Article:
Boris Johnson ‘pulls face’ at Partygate and says ‘I would do it again’ in MPs showdown

The Prime Minister was appealing to Tory MPs to keep him in power rather than indulge in “senseless fratricide” – as a senior party source tried to downplay Partygate by saying: “Is there anyone here who in his life never been mad?”

Boris Johnson is fighting for survival
Boris Johnson is fighting for survival

Boris Johnson boasted “I would do it again” when confronted with Partygate, who left drinks behind in a showdown with his backbenchers.

The PM has appealed to Tory MPs to keep him in power rather than indulge in “senseless fratricide” ahead of today’s no-confidence vote in his leadership.

In a 1922 speech to the Backbench Committee, Mr Johnson raised the vague prospect of tax cuts and suggested he would go ahead even if he won by a vote, according to the MPs present.

He went on the defensive on Partygate when confronted with outspoken critic Mark Harper, who questioned “why MPs should continue to defend the untenable” and demanded to know why the Prime Minister had sought to water down the ministerial code.

A source said the Prime Minister “pulled a face and looked hurt” when questioned. When asked about his participation in the drink-leaving lockdown, describing Sue Gray’s scathing account, Mr Johnson told MPs: “I would do it again.”

A Tory source tried to clarify that the Prime Minister meant he would thank staff once again for their hard work – an excuse Mr Johnson used to participate in breaches of the law, according to Sue Gray’s report.

Boris Johnson was granted a brief reprieve over the anniversary weekend but there was a vote of confidence on Monday



The celebrating Prime Minister was fined for just one event – his lockdown birthday party in June 2020 – but he attended several farewell events where other attendees were fined.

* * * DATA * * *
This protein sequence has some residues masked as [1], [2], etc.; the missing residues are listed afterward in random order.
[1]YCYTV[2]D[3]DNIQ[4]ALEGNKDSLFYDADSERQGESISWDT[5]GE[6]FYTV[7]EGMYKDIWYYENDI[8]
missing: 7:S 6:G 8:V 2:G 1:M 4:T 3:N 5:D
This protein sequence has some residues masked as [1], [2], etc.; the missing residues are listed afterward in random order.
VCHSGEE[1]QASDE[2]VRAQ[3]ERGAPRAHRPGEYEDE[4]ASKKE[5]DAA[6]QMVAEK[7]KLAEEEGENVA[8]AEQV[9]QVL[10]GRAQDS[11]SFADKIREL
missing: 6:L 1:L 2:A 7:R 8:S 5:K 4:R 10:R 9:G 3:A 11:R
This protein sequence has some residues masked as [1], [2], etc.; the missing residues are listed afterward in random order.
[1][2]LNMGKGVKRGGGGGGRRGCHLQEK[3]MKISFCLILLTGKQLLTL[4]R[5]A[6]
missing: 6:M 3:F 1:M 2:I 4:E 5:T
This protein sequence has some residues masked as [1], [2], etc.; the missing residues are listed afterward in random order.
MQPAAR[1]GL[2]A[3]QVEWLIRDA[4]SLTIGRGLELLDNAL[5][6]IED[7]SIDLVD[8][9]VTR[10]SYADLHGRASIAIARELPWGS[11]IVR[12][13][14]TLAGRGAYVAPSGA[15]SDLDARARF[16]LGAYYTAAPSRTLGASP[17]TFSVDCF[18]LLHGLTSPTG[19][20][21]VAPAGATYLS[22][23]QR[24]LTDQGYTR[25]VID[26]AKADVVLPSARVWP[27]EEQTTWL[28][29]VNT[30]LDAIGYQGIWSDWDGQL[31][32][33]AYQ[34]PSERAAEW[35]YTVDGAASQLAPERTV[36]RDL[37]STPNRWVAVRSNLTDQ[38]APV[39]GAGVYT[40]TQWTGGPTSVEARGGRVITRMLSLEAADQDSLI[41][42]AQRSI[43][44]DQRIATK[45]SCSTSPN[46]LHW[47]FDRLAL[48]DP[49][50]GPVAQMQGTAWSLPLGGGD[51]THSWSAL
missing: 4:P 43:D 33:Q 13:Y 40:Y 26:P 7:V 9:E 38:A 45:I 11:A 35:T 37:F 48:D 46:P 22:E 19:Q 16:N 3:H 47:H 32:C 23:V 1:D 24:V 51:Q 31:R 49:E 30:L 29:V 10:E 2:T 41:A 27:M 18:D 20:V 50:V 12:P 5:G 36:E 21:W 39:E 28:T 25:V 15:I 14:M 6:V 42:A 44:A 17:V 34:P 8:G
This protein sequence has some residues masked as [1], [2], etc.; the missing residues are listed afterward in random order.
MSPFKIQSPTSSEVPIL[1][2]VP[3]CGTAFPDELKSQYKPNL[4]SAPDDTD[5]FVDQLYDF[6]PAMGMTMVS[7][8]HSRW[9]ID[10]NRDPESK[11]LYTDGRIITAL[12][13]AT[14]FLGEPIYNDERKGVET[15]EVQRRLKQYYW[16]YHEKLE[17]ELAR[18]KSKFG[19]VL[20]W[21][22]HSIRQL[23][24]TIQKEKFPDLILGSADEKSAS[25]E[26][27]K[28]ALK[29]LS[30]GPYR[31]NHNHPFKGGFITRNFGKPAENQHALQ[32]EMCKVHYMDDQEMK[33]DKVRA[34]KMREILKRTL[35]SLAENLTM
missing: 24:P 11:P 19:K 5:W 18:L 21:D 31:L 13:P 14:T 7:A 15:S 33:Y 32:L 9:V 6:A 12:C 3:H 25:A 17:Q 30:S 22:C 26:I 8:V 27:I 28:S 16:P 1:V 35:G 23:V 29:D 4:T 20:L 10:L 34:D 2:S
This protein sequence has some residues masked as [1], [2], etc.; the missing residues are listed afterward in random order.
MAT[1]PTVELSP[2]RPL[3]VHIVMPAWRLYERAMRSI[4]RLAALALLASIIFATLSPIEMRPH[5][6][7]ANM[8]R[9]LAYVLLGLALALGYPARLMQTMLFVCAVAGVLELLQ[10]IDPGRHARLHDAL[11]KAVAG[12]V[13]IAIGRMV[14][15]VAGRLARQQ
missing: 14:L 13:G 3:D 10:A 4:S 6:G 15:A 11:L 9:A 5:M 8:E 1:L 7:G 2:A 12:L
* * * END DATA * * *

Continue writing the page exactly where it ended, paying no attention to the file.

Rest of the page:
Outside the meeting, a senior Conservative source said the Prime Minister had not addressed the forthcoming Privileges Committee report on whether he had misled Parliament about Partygate.

The source tried to downplay the events, adding: “Is there anyone here who has never been pissed off in their life?”.

He told reporters: “Even you may find other interesting things to talk about between now and September or whenever this begins that are so much more relevant to your viewers, listeners and readers than further investigation into a series of events , which is Is there anyone here who has never gotten angry in their life?

“Is there anyone who doesn’t like a glass of wine to relax with?”

Mr Johnson spent about 27 minutes addressing his party, which will decide his fate in a close confidence vote tonight.

He must retain the support of 180 MPs to stay at Downing Street or he will be ousted and a full leadership contest begins.

Sir Graham Brady announced a vote of confidence in the Prime Minister

Speaking to his MPs, the Prime Minister warned them Tory splits would risk “complete disaster” with Labor entering No. 10, backed by the SNP.

“We will only allow this to happen if we were stupid enough to throw ourselves into a pointless fratricidal debate about the future of our party,” he told MPs, according to a source on hand.

Outside the meeting, Brexit hard man Steve Baker said the Prime Minister must go.

He told reporters, “I can’t get beyond the requirement of having a culture of rule-by-law at the top of government.”

He added: “I told the Prime Minister if he breaks the law he has to go. He clearly broke the law. He has unequivocally agreed to breaking the law and I have to vote for him to go.”

Asked if he thought the Prime Minister would survive the vote, Mr Baker said: “I think tonight there’s a very good chance he will officially win.

“But I don’t know what that means in the next few months. I am sure that the Conservative Party must find a way to raise our standard of conduct on all things, not only among ministers but also among backbenchers.”

Brexit Chances Secretary Jacob Rees-Mogg has warned his mutinous colleagues they risk derailing Brexit if they oust the Prime Minister.

He said: “What I would say to Steve [Baker] is that he is risking the Brexit, which he fought so hard for, because no other leader will initiate Brexit than the Prime Minister.”

Mr Rees-Mogg said he was optimistic about the result and said Boris Johnson should remain prime minister even if he wins by just one vote.

He joked: “What do the French have for breakfast… one oeuf is enough”.

A veteran backbencher said: “My feeling is that the prime minister is likely to win, but I would suspect the rebellion will be bigger than expected.”

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